Home | 18.01 | Chapter 11

Tools    Index    Up    Previous    Next

11.3 Uniqueness of Antiderivatives

Suppose A(x) and B(x) are two different antiderivatives of f(x) on some interval [a, b].



According to our Corollary to the mean value theorem in the last chapter, this implies A(x) - B(x) is a constant on the interval [a, b], which can be written as

A(x) = B(x) + c on [a, b].

Thus any two antiderivative of the same function on any interval, can differ only by a constant. The antiderivative is therefore not unique, but is "unique up to a constant".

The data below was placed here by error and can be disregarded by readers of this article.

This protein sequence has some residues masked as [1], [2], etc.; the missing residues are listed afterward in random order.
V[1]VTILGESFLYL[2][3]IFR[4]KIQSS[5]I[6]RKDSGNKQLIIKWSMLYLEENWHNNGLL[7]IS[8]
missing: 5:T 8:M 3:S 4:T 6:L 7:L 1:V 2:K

The square root of 4 is not unique; but it is unique up to a sign: we can write it as 2.

Similarly, the antiderivative of x is unique up to a constant; we can write it as .